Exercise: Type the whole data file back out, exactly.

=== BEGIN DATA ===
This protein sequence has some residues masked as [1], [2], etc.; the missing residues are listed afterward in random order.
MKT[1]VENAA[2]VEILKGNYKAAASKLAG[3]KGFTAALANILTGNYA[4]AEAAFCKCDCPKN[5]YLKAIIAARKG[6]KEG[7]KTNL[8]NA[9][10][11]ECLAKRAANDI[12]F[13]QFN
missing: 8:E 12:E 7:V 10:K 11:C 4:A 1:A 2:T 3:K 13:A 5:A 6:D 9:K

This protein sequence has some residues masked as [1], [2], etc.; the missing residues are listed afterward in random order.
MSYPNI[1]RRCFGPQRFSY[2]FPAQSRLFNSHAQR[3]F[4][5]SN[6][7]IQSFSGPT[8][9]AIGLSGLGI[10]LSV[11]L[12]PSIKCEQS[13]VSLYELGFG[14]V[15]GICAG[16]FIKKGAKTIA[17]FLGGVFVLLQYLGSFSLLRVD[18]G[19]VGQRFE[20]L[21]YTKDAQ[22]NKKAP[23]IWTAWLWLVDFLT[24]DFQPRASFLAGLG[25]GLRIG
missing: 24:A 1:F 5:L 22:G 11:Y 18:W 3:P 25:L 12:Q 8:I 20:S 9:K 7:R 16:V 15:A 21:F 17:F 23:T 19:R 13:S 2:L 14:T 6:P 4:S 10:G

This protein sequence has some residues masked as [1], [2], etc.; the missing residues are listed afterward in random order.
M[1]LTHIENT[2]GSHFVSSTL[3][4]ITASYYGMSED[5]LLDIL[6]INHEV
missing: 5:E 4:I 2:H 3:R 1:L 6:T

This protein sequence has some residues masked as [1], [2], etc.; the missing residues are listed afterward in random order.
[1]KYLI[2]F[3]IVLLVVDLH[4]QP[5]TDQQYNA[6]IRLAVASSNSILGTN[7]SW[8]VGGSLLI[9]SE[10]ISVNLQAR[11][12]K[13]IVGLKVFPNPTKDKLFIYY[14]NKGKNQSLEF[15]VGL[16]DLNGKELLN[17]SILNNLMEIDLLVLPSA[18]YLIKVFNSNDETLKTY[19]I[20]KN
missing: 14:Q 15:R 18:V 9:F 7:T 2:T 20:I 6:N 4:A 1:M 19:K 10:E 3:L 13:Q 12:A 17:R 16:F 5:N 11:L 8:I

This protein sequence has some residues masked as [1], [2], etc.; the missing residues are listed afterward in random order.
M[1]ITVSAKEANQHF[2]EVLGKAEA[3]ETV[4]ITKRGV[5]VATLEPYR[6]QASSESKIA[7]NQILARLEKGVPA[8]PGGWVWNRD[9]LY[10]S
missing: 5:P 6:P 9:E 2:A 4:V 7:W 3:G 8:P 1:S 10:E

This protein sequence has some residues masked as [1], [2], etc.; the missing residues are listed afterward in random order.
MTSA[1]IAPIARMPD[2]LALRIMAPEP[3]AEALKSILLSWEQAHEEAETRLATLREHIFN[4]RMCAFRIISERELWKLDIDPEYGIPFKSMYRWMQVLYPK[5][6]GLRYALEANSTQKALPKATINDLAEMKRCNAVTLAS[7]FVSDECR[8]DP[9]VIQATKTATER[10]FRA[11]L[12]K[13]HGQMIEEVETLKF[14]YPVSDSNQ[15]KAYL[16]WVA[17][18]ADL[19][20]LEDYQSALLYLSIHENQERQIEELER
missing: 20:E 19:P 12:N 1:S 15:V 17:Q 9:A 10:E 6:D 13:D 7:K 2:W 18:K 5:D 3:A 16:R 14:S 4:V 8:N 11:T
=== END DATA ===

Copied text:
This protein sequence has some residues masked as [1], [2], etc.; the missing residues are listed afterward in random order.
MKT[1]VENAA[2]VEILKGNYKAAASKLAG[3]KGFTAALANILTGNYA[4]AEAAFCKCDCPKN[5]YLKAIIAARKG[6]KEG[7]KTNL[8]NA[9][10][11]ECLAKRAANDI[12]F[13]QFN
missing: 8:E 12:E 7:V 10:K 11:C 4:A 1:A 2:T 3:K 13:A 5:A 6:D 9:K

This protein sequence has some residues masked as [1], [2], etc.; the missing residues are listed afterward in random order.
MSYPNI[1]RRCFGPQRFSY[2]FPAQSRLFNSHAQR[3]F[4][5]SN[6][7]IQSFSGPT[8][9]AIGLSGLGI[10]LSV[11]L[12]PSIKCEQS[13]VSLYELGFG[14]V[15]GICAG[16]FIKKGAKTIA[17]FLGGVFVLLQYLGSFSLLRVD[18]G[19]VGQRFE[20]L[21]YTKDAQ[22]NKKAP[23]IWTAWLWLVDFLT[24]DFQPRASFLAGLG[25]GLRIG
missing: 24:A 1:F 5:L 22:G 11:Y 18:W 3:P 25:L 12:Q 8:I 20:S 9:K 7:R 16:V 15:A 21:F 17:F 23:T 19:R 13:S 2:L 14:T 6:P 4:S 10:G

This protein sequence has some residues masked as [1], [2], etc.; the missing residues are listed afterward in random order.
M[1]LTHIENT[2]GSHFVSSTL[3][4]ITASYYGMSED[5]LLDIL[6]INHEV
missing: 5:E 4:I 2:H 3:R 1:L 6:T

This protein sequence has some residues masked as [1], [2], etc.; the missing residues are listed afterward in random order.
[1]KYLI[2]F[3]IVLLVVDLH[4]QP[5]TDQQYNA[6]IRLAVASSNSILGTN[7]SW[8]VGGSLLI[9]SE[10]ISVNLQAR[11][12]K[13]IVGLKVFPNPTKDKLFIYY[14]NKGKNQSLEF[15]VGL[16]DLNGKELLN[17]SILNNLMEIDLLVLPSA[18]YLIKVFNSNDETLKTY[19]I[20]KN
missing: 14:Q 15:R 18:V 9:F 7:T 2:T 20:I 6:N 4:A 1:M 19:K 10:E 3:L 13:Q 12:A 17:R 16:F 5:N 11:L 8:I

This protein sequence has some residues masked as [1], [2], etc.; the missing residues are listed afterward in random order.
M[1]ITVSAKEANQHF[2]EVLGKAEA[3]ETV[4]ITKRGV[5]VATLEPYR[6]QASSESKIA[7]NQILARLEKGVPA[8]PGGWVWNRD[9]LY[10]S
missing: 5:P 6:P 9:E 2:A 4:V 7:W 3:G 8:P 1:S 10:E

This protein sequence has some residues masked as [1], [2], etc.; the missing residues are listed afterward in random order.
MTSA[1]IAPIARMPD[2]LALRIMAPEP[3]AEALKSILLSWEQAHEEAETRLATLREHIFN[4]RMCAFRIISERELWKLDIDPEYGIPFKSMYRWMQVLYPK[5][6]GLRYALEANSTQKALPKATINDLAEMKRCNAVTLAS[7]FVSDECR[8]DP[9]VIQATKTATER[10]FRA[11]L[12]K[13]HGQMIEEVETLKF[14]YPVSDSNQ[15]KAYL[16]WVA[17][18]ADL[19][20]LEDYQSALLYLSIHENQERQIEELER
missing: 20:E 19:P 12:N 1:S 15:V 17:Q 9:A 10:E 6:D 13:D 7:K 2:W 18:K 5:D 3:A 16:R 14:S 4:V 8:N 11:T